Emotion experience reflects some of the outcomes of the mostly nonconscious processes that compose emotions. In my view, the major processes are appraisal, affect, action readiness, and autonomic arousal. The phenomenology of emotion experience varies according to mode of consciousness (nonreflective or reflective consciousness), and to direction and mode of attention. As a result, emotion experience may be either ineffable or articulate with respect to any or all of the underlying processes. In addition, emotion experience reflects the degree to which (...) the emotion processes control perception, thought, action and bodily arousal. (shrink)
This article sets out to replace the concept of basic emotions with the notion of “ur-emotions,” the functionally central underlying processes of action readiness, which are not emotions at all. We propose that what is basic and universal in emotions are not multicomponential syndromes, but states of action readiness, themselves variants of motive states to relate or not relate with the world and with oneself. Unlike emotions, ur-emotions can be held to be universal and biologically based.
This comment argues that appraisals result from the almost incessant predictive activity of the awake brain, using its incoming and stored information. It explores how appraisal operates when it does. It argues that the analysis of the processes that lead to appraisals currently is still at an early stage.
Bob Solomon claimed that we are not passion’s slaves. I examine whether or not we are, considering universal determinism. I argue that we indeed are free, or at least that we can be, and try to understand this. Free will resides in the presence of alternative action options, in our ability to freely search for, detect, or create them, in our ability to use them, and in our ability to, in some measure, free ourselves from the automatic impact of external (...) and internal determinants. (shrink)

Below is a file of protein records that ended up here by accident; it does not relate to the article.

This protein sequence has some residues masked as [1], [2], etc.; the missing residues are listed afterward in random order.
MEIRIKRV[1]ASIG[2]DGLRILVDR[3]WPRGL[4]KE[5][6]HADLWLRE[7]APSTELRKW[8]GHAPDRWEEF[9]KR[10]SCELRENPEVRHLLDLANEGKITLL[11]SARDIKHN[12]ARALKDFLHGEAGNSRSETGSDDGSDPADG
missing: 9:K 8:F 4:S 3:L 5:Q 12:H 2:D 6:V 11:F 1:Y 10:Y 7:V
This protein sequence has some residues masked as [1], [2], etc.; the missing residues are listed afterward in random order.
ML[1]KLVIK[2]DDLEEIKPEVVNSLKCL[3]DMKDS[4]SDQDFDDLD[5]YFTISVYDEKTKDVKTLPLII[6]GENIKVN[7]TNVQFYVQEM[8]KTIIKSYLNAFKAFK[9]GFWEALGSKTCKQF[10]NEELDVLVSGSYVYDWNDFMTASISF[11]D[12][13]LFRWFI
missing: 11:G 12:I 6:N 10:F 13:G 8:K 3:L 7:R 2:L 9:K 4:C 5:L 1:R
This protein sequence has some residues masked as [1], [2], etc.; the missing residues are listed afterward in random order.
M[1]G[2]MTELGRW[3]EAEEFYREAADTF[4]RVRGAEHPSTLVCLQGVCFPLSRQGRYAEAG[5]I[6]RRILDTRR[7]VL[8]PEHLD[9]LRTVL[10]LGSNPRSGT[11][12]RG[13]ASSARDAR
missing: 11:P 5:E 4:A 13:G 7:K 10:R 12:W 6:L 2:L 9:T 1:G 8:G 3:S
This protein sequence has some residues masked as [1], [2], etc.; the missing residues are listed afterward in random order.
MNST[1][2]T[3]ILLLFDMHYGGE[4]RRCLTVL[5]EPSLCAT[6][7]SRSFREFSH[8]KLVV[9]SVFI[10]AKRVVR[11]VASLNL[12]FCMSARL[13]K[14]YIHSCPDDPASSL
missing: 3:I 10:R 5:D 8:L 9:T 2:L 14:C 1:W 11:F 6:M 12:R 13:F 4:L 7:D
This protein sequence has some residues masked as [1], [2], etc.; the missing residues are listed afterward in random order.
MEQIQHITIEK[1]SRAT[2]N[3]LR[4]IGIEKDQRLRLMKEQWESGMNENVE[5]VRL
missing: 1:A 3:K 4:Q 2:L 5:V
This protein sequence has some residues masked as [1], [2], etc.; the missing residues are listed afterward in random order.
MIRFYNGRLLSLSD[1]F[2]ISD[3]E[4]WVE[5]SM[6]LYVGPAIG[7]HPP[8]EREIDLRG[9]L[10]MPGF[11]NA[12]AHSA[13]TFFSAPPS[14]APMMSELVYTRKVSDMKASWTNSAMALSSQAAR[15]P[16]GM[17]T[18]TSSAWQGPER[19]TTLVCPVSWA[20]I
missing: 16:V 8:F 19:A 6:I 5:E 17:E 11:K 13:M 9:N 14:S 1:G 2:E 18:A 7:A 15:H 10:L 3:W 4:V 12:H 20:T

Bob Solomon used to inveigh against William James’ theory of emotions, but he eventually arrived at a rapprochement with James and James’s recent successors. In particular, James suggested that emotions are initiated by the “automatic, instinctive” appraisals that register important information in the body and are recorded by body-mapping brain areas. In recent work Solomon describes the judgments he thinks constitute emotions as felt bodily appraisals in similar fashion.
A functional interpretation of facial expressions of pain is welcome. Facial expressions of pain may be useful not only for communication, such as inviting help. They may also be of direct use, as parts of writhing pain behavior patterns, serving to get rid of pain stimuli and/or to suppress pain sensations by something akin to hyperstimulation analgesia.
The proposed dynamic systems model of emotion generation indeed appears considerably more plausible and descriptively adequate than traditional linear models. It also comes much closer to the complex interactions observed in neurobiological research. The proposals regarding self-organization in emerging appraisal-emotion interactions are thought-provoking and attractive. Yet, at this point they are more in the nature of promises than findings, and are clearly in need of corroborating psychological evidence or demonstrated theoretical desirability.